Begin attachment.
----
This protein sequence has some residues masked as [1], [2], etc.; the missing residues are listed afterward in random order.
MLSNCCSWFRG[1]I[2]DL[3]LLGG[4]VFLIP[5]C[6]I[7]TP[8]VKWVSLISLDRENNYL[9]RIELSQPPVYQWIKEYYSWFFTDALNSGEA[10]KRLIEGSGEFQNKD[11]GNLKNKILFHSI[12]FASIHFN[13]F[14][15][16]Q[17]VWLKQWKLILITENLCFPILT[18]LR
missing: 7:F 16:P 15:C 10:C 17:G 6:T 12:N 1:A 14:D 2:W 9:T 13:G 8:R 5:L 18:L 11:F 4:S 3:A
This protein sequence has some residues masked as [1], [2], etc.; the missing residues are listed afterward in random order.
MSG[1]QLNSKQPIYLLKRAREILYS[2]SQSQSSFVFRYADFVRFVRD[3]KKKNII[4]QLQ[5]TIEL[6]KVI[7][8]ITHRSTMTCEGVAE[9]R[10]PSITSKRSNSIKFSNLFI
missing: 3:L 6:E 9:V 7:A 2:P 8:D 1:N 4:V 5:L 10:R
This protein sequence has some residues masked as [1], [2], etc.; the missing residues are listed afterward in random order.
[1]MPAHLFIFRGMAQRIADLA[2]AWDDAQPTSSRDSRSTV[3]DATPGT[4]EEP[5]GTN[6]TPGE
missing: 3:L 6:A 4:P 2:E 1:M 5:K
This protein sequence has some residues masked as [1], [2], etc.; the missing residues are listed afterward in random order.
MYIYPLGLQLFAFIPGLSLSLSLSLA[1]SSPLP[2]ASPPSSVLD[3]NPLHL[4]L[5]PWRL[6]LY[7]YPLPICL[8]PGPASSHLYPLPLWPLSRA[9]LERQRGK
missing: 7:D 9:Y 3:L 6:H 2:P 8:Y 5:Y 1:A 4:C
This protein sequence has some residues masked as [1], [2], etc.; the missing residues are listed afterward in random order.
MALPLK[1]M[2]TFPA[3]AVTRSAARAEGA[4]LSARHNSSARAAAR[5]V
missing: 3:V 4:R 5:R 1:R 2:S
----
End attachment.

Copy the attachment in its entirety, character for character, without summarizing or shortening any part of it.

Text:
This protein sequence has some residues masked as [1], [2], etc.; the missing residues are listed afterward in random order.
MLSNCCSWFRG[1]I[2]DL[3]LLGG[4]VFLIP[5]C[6]I[7]TP[8]VKWVSLISLDRENNYL[9]RIELSQPPVYQWIKEYYSWFFTDALNSGEA[10]KRLIEGSGEFQNKD[11]GNLKNKILFHSI[12]FASIHFN[13]F[14][15][16]Q[17]VWLKQWKLILITENLCFPILT[18]LR
missing: 7:F 16:P 15:C 10:C 17:G 6:T 12:N 1:A 14:D 2:W 9:T 13:G 8:R 5:L 18:L 11:F 4:S 3:A
This protein sequence has some residues masked as [1], [2], etc.; the missing residues are listed afterward in random order.
MSG[1]QLNSKQPIYLLKRAREILYS[2]SQSQSSFVFRYADFVRFVRD[3]KKKNII[4]QLQ[5]TIEL[6]KVI[7][8]ITHRSTMTCEGVAE[9]R[10]PSITSKRSNSIKFSNLFI
missing: 3:L 6:E 9:V 7:A 2:P 8:D 1:N 4:V 5:L 10:R
This protein sequence has some residues masked as [1], [2], etc.; the missing residues are listed afterward in random order.
[1]MPAHLFIFRGMAQRIADLA[2]AWDDAQPTSSRDSRSTV[3]DATPGT[4]EEP[5]GTN[6]TPGE
missing: 3:L 6:A 4:P 2:E 1:M 5:K
This protein sequence has some residues masked as [1], [2], etc.; the missing residues are listed afterward in random order.
MYIYPLGLQLFAFIPGLSLSLSLSLA[1]SSPLP[2]ASPPSSVLD[3]NPLHL[4]L[5]PWRL[6]LY[7]YPLPICL[8]PGPASSHLYPLPLWPLSRA[9]LERQRGK
missing: 7:D 9:Y 3:L 6:H 2:P 8:Y 5:Y 1:A 4:C
This protein sequence has some residues masked as [1], [2], etc.; the missing residues are listed afterward in random order.
MALPLK[1]M[2]TFPA[3]AVTRSAARAEGA[4]LSARHNSSARAAAR[5]V
missing: 3:V 4:R 5:R 1:R 2:S